Weathering The Coronavirus Storm As A Small Travel Business

Coronavirus Impact On Small Travel Businesses

For small businesses in the travel booking and management space, staying on top of cash flow is critical, but nevertheless a major challenge for resource-strapped firms. It’s one of the reasons that software company Checkfront launched a decade ago, with investors earlier this month placing $9.3 million in Series A funding with the company.

Just days after that announcement, though, national borders have closed and travel is plummeting, sending the industry into turmoil – and leaving smaller operators particularly vulnerable.

“It’s heartbreaking to see our operators having to go through this and weather it out,” Checkfront’s CEO and Co-founder Jason Morehouse told PYMNTS in a recent interview. “In very many cases, they’re on the smaller side, and certainly cash-dependent.”

Checkfront offers software for the operators of travel experiences, like tours and events, to accept and manage bookings, in a market that has taken a significant hit as travel plans are put on hold indefinitely amid the coronavirus pandemic. It’s a particularly intense example of just how exposed these businesses are to global events like geopolitical disruptions and natural disasters, making proper cash flow management vital to the survival of many operators.

Insurance Against Disruption

As Morehouse explained, the current state of global travel exemplifies why it’s so important for small operators to obtain the proper insurance, with Checkfront recently launching a ticket protection tool that ensures operators are guaranteed payment, even when cancellations occur.

“We’re seeing a lot of questions from our operators as to how to mitigate these cancellations,” he said, citing the recent statistics that show just how steep the rise in booking cancellations has become.

It may be too early to know the exact cancellation figures, but in a recent report by the Global Business Travel Association, per a survey conducted between March 4 and March 6, analysts found a 43 percent rise in business trip cancellations alone. Separate research from Skift, whose poll was conducted between March 13 and March 15, found that 46 percent of consumers had canceled their travel plans.

And insurance products aren’t a guarantee for travelers or travel booking providers – particularly at a time when insurance providers expect a sudden influx in reimbursement requests.

Rather, one of the best forms of insurance against disruption is to maintain proper control over and visibility into cash flows, which Morehouse said can be particularly challenging for the travel industry in particular.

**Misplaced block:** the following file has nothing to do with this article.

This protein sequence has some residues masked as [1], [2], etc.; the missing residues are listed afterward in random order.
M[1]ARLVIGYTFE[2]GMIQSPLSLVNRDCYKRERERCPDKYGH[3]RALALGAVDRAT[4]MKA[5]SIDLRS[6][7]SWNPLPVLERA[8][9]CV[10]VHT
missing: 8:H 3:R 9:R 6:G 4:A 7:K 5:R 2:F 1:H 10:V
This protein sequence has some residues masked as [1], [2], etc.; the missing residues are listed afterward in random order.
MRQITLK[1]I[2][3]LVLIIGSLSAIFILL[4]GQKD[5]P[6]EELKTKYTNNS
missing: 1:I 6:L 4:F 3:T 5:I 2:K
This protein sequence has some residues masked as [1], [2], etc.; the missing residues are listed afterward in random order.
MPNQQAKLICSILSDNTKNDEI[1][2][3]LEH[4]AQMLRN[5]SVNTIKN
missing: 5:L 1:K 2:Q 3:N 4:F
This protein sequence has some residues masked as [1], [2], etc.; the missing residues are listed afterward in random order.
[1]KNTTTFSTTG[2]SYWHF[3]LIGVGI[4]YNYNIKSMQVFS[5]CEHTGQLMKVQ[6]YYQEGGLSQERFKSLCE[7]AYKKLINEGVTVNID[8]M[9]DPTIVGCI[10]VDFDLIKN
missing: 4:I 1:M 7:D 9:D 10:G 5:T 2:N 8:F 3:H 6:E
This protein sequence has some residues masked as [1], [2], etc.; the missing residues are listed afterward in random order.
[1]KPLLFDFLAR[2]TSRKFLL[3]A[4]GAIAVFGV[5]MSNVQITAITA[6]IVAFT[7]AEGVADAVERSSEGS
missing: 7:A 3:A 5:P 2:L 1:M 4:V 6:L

Cash Flow Uncertainties

Among the biggest cash flow management challenges for travel operators is an inconsistency in payment timelines. Unlike many other industries, travel operators must offer flexibility in how they accept payments, with some travelers looking to pay at the time of booking, others wanting to pay upon completion of their trip and still others interested in providing a down payment and paying the rest of their balance at a later date.

Cash up-front is always the best option, said Morehouse, but it’s also imperative that these travel operators are able to accept their customers’ preferred form of payment. That not only involves timing, but also allowing for a range of payment methods on both online and mobile portals.

“It’s up to the way they run their business, or the way their customers are comfortable with, but predictions of cash flow are going to change based on that configuration,” he said. “Cash flow is pretty complicated to predict.”

Making matters even more complex is the challenge many businesses face in their reporting processes, and how this variety in payment collection impacts revenue recognition and accounting.

Data to the Rescue

Digitizing and automating back-office processes, from booking to payment acceptance to reporting, will help businesses obtain deeper visibility into cash flows and financial positions, with platforms like Checkfront able to make use of that electronic data for analytics purposes.

Morehouse noted that working with technology providers that can alleviate the burden of manual data entry and analysis is crucial for businesses of all sizes in the travel industry. But particularly in times of such uncertainty, data analytics can be the difference between weathering the storm or shutting the doors for good.

Similar disruption and cancellation spikes were seen during the Australian wildfires earlier this year, he said. The unfortunate truth is that there is no guarantee that all industry players will be able to survive the current volatility. But analysts are confident that the online travel industry will remain resilient. For those operators that endure, there will be future disruptions ahead, so having technology and analytics capabilities in place will continue to be of paramount importance for this market.

“It’s always super important to have data, and the technology to collect those insights,” said Morehouse. “If you’re working through spreadsheets, it really doesn’t provide insight into your business to make important decisions around growth and defensibility. The most important thing is to get in front of the issue to make core decisions about your business.”